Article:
Beds, Herts & Bucks

'Long-term consequences' of decline in bee population

Bryan Garson-Pilbeam with his eight-year-old twin boys,
Image caption Bryan Garson-Pilbeam has been showing his children the art of bee keeping

Beekeepers in Buckinghamshire are looking for secure sites where they can cultivate healthy bees.

The move follows the release of a United Nations report this month, highlighting the decline of the world's bee population and its consequences.

Buckinghamshire beekeeper Bryan Garson-Pilbeam said: "Without our bees, we face a massive pollination crisis that will affect the whole planet."

Mr Garson-Pilbeam keeps more than one million bees at Hartwell House, Bucks.

Economic importance

The United Nations says the world's bees face multiple threats and unless something is done to halt their decline, there could be serious long-term consequences for food supplies.

"The way humanity manages or mismanages its nature-based assets, including pollinators, will in part define our collective future in the 21st century," said United Nations Environment Programme executive director Achim Steiner.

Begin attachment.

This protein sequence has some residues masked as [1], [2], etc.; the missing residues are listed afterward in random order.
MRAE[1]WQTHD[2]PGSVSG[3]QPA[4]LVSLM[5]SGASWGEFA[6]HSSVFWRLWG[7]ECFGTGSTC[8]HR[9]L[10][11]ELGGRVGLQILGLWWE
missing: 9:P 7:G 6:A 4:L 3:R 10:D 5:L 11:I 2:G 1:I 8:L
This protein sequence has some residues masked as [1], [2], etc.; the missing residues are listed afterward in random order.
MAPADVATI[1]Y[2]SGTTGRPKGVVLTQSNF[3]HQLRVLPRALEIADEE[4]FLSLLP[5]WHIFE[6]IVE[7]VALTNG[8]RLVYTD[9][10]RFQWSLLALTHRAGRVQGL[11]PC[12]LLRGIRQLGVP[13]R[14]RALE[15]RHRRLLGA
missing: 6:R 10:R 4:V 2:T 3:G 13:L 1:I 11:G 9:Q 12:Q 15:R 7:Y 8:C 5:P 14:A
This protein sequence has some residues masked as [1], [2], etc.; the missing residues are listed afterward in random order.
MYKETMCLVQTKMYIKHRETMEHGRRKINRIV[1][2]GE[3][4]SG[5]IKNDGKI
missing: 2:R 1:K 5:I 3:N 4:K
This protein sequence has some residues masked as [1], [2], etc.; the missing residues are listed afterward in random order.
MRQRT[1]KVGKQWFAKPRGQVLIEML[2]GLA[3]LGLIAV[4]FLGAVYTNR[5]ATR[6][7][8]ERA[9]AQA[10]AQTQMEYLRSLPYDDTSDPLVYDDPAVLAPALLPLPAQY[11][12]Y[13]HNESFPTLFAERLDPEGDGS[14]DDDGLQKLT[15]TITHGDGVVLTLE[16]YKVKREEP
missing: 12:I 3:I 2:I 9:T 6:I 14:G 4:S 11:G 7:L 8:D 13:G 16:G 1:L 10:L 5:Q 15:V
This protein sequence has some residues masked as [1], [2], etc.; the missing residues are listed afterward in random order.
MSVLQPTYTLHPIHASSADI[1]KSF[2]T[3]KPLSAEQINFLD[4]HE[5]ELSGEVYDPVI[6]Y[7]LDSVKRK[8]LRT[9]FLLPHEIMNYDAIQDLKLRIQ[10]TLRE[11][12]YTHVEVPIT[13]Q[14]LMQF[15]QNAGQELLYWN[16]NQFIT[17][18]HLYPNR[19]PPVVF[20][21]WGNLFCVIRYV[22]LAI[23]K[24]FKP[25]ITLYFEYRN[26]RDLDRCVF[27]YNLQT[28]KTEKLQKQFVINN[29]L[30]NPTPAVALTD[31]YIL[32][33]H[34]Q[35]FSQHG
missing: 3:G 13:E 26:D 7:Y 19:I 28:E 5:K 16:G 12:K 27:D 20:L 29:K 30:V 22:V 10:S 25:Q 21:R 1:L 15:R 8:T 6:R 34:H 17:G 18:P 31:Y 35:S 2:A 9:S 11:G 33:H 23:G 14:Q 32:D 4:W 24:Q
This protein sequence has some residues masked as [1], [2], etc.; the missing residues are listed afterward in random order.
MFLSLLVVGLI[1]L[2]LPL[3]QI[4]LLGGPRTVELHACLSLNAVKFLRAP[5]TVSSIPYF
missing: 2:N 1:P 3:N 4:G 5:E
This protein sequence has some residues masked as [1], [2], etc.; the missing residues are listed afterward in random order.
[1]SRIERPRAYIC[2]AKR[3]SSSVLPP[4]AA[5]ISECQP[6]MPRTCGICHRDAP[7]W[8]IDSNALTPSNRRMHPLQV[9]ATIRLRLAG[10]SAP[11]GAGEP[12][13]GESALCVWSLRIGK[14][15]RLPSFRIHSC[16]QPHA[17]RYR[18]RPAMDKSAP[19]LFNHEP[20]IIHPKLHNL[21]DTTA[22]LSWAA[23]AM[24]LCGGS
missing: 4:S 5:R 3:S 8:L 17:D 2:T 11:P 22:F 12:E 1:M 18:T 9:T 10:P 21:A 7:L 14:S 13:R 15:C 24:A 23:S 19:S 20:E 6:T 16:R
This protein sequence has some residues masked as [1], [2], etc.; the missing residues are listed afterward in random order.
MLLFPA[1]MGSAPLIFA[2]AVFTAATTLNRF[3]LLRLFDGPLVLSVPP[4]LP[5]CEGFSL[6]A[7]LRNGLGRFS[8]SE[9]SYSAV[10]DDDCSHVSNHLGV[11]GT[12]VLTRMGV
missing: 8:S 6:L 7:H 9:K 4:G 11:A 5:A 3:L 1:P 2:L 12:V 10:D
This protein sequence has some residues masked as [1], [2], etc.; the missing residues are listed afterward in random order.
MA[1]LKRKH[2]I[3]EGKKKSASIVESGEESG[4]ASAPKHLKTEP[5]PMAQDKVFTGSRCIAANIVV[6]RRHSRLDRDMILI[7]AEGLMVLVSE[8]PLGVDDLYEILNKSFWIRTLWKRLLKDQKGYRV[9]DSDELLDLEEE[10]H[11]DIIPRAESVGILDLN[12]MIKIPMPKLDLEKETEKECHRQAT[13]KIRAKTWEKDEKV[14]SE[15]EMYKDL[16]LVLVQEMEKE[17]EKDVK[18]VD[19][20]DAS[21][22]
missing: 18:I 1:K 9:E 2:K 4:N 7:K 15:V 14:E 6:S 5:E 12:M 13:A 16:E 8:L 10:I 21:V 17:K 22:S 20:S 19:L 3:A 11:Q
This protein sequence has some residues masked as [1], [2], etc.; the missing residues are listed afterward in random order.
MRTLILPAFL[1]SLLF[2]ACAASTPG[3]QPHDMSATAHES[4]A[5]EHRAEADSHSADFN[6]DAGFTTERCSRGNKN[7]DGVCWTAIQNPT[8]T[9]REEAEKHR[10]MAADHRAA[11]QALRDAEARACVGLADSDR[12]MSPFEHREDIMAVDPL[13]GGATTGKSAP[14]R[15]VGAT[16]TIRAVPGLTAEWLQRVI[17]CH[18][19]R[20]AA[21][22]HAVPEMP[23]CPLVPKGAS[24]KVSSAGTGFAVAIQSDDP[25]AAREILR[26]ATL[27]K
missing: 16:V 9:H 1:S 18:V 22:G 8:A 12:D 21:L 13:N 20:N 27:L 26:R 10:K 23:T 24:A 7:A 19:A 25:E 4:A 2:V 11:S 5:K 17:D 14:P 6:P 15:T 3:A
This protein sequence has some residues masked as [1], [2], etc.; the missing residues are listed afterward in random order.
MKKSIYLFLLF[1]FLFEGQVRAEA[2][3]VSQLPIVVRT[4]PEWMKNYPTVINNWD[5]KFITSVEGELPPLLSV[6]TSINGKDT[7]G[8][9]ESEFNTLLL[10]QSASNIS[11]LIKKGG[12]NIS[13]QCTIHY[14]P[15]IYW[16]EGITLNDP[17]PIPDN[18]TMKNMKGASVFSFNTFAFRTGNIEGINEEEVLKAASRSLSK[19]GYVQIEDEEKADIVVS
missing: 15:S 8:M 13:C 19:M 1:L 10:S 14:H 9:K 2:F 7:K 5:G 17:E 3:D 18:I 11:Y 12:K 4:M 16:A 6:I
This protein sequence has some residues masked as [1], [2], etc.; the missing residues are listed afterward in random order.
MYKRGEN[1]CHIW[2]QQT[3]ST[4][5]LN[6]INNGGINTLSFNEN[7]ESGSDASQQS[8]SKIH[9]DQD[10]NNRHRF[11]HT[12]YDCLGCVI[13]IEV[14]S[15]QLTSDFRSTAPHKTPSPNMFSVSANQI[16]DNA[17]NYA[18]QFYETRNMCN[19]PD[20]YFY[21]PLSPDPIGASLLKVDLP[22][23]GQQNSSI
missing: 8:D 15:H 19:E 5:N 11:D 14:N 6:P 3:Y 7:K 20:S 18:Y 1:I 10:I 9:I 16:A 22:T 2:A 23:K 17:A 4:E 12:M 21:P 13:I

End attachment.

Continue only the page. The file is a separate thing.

Martin Smith, President of the British Beekeepers Association, said: "The BBKA is very pleased that the United Nations recognises the economic importance of managed honey bees, which make a £153 billion contribution to global food production.

"We urge increased planting of wild flower margins around agricultural fields and also stronger guidance to local authorities on increasing flowering trees and wild flower planting in towns and cities."

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